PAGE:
With 423 separations, the Royal Court of Justice leads in the number of civil servants leaving their positions. Following closely, the National Medical Services recorded 237 separations, indicating a significant turnover within the healthcare sector. Thimphu Thromde and Wangdue Dzongkhag are next in line with 224 and 210 separations, respectively.
Meanwhile, the Ministry of Energy and Natural Resources and the Ministry of Agriculture and Livestock have experienced 209 and 198 separations, respectively, indicating changes within key sectors of energy, natural resources, and agriculture.

The Education and Training Services Group tops the list with the highest number of separations (1314), signaling a need for attention to workforce stability within this group. The Administration and Support Services Group, Medical and Health Services Group, Architectural, Engineering, and Land Services Group, and Legal, Judiciary, and Legislative Services Group also exhibit substantial turnover.


The Administration and Support Services Group is the second-highest in terms of separations, with a total of 769. Following closely is the Medical and Health Services Group with 366 separations, indicating a considerable turnover within the healthcare sector. The Architectural, Engineering, and Land Services Group experience 355 separations, and the Legal, Judiciary, and Legislative Services Group has 342 separations. The Foreign Services Group and Arts, Culture, and Literary Services Group exhibit low numbers of separations (4 and 8, respectively).

A closer look at resignation patterns across position categories reveals interesting dynamics. In the Executive and Specialists Category, Executive Specialists (ES) witness more resignations than Executive (EX) positions. The Professional and Management Category (P) see varying resignation levels across different position levels, with higher positions experiencing more resignations.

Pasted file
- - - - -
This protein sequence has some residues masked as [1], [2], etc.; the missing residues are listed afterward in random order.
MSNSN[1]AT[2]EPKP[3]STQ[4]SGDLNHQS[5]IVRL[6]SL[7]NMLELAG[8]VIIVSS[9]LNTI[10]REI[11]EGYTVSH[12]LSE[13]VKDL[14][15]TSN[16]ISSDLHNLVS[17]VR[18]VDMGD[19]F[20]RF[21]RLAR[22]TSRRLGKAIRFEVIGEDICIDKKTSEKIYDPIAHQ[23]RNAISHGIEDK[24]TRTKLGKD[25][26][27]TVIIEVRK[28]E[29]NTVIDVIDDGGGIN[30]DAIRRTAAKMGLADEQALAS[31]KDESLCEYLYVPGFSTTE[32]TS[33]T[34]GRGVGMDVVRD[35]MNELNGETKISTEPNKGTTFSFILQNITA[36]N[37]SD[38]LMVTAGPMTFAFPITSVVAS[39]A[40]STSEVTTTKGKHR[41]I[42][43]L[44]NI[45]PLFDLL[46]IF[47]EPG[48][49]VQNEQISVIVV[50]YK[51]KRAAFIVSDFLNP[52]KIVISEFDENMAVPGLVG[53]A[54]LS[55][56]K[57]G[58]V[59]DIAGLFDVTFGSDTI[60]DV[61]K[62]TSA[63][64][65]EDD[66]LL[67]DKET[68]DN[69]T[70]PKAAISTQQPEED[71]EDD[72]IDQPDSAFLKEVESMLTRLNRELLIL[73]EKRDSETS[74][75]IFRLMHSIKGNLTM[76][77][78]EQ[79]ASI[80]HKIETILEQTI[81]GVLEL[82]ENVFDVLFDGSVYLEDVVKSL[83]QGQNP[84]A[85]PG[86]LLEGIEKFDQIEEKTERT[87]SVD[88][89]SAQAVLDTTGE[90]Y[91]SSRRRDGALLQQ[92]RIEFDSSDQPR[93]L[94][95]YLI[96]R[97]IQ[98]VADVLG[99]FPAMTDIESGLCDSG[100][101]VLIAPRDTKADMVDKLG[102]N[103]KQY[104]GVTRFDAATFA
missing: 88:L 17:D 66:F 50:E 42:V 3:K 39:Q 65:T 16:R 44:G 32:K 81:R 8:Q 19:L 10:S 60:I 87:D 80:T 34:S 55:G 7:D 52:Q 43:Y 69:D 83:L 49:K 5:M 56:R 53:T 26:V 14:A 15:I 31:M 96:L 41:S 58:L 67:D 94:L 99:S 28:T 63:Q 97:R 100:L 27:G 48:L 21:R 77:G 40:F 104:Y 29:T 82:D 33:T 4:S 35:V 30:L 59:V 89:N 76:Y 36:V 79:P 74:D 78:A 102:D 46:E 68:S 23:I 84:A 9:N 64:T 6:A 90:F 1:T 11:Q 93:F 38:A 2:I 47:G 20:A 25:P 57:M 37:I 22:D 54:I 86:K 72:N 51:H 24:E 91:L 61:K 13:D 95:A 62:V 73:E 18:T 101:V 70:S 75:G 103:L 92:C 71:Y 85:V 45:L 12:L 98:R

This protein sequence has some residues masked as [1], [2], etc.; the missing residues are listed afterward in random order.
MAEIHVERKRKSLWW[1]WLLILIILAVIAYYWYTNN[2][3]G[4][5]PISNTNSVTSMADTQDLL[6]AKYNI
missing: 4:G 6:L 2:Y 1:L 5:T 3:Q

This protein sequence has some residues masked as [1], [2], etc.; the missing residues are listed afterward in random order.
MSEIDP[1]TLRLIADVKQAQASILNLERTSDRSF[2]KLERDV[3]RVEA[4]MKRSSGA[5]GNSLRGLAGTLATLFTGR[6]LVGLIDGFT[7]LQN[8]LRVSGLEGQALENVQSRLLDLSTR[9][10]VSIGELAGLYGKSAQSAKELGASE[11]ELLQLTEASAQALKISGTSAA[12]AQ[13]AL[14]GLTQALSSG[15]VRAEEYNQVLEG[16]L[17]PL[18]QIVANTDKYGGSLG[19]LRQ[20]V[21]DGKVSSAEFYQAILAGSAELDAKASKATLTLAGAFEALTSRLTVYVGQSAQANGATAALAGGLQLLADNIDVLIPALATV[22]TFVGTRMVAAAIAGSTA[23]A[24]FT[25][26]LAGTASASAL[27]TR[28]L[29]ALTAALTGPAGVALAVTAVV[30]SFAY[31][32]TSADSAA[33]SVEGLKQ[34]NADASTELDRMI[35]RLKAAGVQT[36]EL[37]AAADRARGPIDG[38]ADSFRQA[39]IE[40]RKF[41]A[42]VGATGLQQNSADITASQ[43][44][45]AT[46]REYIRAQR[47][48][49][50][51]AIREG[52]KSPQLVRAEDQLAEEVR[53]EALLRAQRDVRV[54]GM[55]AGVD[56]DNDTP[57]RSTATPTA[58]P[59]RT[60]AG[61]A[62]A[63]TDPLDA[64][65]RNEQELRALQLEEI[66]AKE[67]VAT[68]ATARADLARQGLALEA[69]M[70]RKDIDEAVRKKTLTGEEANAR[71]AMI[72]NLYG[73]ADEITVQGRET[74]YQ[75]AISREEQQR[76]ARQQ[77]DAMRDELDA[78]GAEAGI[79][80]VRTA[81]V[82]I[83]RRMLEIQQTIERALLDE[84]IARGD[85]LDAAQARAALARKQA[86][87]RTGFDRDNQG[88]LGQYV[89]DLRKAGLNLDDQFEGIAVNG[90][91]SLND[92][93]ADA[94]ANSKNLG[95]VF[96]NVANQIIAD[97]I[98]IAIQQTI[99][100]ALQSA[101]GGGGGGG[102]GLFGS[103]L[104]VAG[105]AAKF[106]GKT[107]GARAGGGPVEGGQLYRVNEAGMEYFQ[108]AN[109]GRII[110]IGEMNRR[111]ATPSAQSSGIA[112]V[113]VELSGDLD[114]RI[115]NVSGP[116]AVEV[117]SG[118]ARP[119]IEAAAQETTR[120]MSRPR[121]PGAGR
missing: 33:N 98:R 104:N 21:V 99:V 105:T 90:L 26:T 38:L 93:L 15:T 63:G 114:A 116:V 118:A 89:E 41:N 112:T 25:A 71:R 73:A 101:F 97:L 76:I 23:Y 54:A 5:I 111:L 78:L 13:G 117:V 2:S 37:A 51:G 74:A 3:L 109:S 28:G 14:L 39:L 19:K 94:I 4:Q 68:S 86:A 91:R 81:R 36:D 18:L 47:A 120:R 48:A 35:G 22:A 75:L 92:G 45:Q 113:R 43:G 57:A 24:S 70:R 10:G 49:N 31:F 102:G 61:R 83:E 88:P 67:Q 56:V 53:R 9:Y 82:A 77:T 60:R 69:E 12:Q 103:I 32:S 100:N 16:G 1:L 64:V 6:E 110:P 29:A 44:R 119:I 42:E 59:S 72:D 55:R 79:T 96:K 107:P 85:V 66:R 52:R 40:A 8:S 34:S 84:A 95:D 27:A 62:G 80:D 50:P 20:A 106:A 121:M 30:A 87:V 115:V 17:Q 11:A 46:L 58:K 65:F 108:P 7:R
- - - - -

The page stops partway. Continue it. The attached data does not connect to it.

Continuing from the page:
Out of a total of 4282 separations, voluntary resignations account for a significant portion, totaling 3462. Within the Executive and Specialists Category, both ES (Executive Specialist) and EX (Executive) positions experience voluntary resignations. ES positions have a higher count with 15, compared to 4 in the EX category. In the Professional and Management Category (P), varying levels of voluntary resignations are observed across different position levels. Higher-positioned roles (P5, P4) have more voluntary resignations compared to lower-positioned roles (P1, P2, P3).
The Supervisory and Support Category (SS) exhibits a pattern where higher-positioned roles (SS4, S1, S2) experience more voluntary resignations compared to lower-positioned roles (SS1, SS2, SS3). Within the Operational Category (O), voluntary resignations are more prominent in mid-level roles (O1, O2, O4), whereas lower-level roles (O3) have a minimal count.

The surge in attrition rates demands urgent attention from policymakers. A comprehensive analysis of the reasons behind voluntary resignations, targeted interventions in high-attrition sectors, and strategic measures to enhance job satisfaction and career development are imperative. As the backbone of government functionality, addressing and mitigating the rising attrition rates is crucial for ensuring stability and effectiveness in public service.